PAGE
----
The Evening Star Reviews
Aurora Greenway has gotten much older since we saw her in Terms of Endearment and she has sense raised her daughter's kids and they are now getting to the age of moving out. She deals with an internal divide to ensure her grandchildren's safety and happiness versus living to be happy herself.
"You can love them but you can't live their life."
Robert Harling, writer of the screen plays for Steel Magnolias, Soapdish, The First Wives Club, and Laws of Attraction, delivers The Evening Star in his directorial debut. The storyline for this film was very well written and contains great dialogue and fantastic character development. The acting was also first rate as the cast includes Shirley MacLaine, Bill Paxton, Juliette Lewis, Jack Nicholson, Scott Wolf, Ben Johnson, and Miranda Richardson.
"You didn't come here just to talk."
I came across this film while reviewing Jack Nicholson films on Netflix. This was a very well done sequel to Terms of Endearment. Shirley MacLain reprises her role perfectly and provides a solid conclusion to the Aurora Greenway character. I strongly recommend the original and this pictures.
"You're so fucking fired."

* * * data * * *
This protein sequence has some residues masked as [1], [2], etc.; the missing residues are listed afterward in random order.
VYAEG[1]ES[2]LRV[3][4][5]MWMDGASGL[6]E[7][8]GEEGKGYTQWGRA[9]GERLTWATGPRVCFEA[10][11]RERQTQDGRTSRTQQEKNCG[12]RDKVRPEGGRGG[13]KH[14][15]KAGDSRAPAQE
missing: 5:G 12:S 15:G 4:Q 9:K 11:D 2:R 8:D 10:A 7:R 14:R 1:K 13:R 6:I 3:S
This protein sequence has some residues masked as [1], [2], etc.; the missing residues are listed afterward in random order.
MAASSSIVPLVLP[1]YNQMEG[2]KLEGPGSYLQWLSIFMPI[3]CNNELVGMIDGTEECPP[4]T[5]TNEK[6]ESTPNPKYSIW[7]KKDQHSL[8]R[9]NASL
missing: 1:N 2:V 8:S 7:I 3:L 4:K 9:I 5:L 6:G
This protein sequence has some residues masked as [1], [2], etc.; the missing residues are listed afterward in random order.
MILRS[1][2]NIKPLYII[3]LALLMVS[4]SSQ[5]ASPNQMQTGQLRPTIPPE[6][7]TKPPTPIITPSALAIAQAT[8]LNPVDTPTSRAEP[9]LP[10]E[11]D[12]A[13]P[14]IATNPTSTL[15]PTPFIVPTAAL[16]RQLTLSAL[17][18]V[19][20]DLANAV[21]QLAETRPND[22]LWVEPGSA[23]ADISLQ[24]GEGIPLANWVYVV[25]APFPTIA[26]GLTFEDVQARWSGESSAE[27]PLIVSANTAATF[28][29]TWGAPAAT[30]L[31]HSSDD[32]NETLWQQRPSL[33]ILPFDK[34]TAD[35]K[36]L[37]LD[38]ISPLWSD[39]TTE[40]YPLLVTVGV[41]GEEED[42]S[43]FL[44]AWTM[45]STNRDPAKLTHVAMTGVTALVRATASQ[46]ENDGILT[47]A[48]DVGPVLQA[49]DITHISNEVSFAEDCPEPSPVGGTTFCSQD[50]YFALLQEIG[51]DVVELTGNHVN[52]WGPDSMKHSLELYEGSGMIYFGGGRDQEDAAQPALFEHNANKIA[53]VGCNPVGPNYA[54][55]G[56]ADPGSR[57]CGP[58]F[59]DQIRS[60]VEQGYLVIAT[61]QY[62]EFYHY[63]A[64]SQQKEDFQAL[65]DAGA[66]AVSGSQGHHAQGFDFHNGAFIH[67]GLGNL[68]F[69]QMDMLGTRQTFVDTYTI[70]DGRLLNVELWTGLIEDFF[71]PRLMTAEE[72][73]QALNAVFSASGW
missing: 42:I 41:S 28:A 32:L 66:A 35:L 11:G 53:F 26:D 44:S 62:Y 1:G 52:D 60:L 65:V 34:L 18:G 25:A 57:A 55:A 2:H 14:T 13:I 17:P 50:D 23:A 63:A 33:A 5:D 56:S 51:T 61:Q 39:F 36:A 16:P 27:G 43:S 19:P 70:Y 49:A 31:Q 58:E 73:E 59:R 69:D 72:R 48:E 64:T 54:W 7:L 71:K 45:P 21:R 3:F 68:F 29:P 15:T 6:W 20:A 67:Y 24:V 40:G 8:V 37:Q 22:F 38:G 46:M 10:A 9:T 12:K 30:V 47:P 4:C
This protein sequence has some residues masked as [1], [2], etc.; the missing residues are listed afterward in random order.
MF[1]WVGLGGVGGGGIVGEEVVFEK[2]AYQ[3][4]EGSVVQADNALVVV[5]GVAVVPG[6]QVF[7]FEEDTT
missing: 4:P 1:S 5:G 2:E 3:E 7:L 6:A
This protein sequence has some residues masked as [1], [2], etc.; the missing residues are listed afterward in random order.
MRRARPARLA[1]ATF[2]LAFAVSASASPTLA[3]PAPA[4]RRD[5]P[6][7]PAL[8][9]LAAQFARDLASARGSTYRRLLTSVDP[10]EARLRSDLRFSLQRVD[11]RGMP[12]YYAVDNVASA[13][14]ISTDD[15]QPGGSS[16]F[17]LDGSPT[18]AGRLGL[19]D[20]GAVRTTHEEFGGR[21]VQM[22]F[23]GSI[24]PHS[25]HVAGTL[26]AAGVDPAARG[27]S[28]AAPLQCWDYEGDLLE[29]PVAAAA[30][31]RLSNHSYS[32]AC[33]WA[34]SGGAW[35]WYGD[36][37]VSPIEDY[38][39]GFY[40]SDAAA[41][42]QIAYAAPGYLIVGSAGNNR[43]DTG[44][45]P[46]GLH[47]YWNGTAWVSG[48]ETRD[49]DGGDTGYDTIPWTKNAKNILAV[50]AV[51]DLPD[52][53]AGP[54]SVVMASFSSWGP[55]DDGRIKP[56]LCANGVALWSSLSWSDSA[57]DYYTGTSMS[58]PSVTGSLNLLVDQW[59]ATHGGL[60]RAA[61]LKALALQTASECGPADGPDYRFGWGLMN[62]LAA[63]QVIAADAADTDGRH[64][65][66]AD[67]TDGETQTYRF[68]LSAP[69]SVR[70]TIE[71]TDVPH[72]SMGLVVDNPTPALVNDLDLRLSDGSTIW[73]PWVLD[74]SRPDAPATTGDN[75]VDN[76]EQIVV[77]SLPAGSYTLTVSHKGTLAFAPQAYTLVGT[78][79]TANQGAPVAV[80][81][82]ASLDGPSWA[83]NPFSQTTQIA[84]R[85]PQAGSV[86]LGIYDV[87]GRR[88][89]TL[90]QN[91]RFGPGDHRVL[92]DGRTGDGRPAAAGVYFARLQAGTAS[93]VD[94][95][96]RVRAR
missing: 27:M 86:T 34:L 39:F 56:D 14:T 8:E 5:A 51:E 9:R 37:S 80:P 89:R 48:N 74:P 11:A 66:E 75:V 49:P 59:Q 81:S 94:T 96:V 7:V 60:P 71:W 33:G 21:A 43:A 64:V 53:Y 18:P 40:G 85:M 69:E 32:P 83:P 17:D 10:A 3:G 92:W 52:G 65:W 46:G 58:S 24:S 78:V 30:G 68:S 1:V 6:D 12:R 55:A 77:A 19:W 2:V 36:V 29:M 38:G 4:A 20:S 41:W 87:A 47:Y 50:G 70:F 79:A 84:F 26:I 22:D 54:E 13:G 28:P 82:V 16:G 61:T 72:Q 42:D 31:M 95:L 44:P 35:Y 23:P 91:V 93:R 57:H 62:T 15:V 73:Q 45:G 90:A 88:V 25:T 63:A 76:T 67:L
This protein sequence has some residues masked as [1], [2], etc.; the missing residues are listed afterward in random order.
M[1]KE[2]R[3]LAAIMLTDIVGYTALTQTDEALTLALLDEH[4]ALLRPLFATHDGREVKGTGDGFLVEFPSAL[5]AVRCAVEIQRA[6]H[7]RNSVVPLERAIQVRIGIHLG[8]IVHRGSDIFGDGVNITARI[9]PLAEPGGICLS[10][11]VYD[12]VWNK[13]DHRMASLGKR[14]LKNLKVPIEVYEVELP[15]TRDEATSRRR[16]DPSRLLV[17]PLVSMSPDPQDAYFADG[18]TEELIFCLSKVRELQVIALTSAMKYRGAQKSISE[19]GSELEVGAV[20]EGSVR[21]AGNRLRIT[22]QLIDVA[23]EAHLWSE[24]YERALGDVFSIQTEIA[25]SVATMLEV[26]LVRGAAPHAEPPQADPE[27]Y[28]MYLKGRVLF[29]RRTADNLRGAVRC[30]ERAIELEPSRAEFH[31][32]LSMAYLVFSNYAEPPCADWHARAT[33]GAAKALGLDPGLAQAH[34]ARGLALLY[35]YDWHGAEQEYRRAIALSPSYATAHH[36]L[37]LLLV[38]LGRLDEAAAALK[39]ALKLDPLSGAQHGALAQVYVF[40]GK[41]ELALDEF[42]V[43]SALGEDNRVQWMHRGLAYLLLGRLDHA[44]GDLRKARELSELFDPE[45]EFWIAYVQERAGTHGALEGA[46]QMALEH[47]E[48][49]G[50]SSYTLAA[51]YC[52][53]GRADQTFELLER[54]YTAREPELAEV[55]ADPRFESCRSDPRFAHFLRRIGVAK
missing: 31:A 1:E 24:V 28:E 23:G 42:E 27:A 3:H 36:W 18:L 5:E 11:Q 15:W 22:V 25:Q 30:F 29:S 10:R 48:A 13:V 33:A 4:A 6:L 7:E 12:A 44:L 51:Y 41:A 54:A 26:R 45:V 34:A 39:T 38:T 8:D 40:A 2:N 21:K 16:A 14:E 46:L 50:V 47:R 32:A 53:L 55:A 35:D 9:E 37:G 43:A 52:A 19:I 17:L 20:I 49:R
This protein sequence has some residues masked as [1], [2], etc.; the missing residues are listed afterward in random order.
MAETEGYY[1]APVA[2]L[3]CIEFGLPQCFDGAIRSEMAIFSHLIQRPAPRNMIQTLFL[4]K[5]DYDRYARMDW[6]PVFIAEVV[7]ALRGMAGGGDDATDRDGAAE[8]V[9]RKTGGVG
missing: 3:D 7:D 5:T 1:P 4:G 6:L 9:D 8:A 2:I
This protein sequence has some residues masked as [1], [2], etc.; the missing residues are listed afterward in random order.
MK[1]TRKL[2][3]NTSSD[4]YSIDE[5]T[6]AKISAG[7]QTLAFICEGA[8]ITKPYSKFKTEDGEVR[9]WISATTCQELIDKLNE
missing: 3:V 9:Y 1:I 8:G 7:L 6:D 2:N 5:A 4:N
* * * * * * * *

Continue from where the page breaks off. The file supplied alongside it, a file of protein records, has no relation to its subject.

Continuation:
An often lovely sequel to Terms of Endearment that unfortunately doesn't complete itself. MacLaine is back as the pushy, domineering Aurora Greenway, now facing her share of depression and anger over her three underachieving grandchildren. She starts seeing a cute younger therapist (Paxton) and finds the root of her unhappiness: she has never found the true love of her life, and she is unsure of what she will leave behind when her life is over. The story then meanders along with interesting episodes that aren't fully tied together by the film's end. The saddest part is that we are clearly shown the love and legacy of Aurora's life, but the film never gives her the proper revelatory scene in which she realizes this herself. Were it not for the excellent work by the well-seasoned cast, the script's shortcomings would be much more apparent. Supporting players are keenly extracted from the first film - Ross as the live-in maid, and Richardson as MacLaine's best friend and worst enemy - and are used to their fullest dramatic and comic effect. Nicholson's role is only a short appearance toward the end of the movie, but the film doesn't suffer from his absence. Robert Harling, the screenwriter who also adapted The First Wives Club and wrote Steel Magnolias, sticks to familiar turf: the relationships among the female characters. And Nicholson's presence is very much a reaffirmation that MacLaine has emotionally outgrown him. Lewis is perfectly cast as the daughter of the now-deceased Debra Winger, even in spite of the fact that she is still one of the worst actresses of all time. Queer Quotient: Scott Wolf (from Party of Five) plays Lewis' boyfriend. He's a complete schmuck (most men in Harling films are), but he's incredibly cute as he prances around in his underwear flexing his muscles.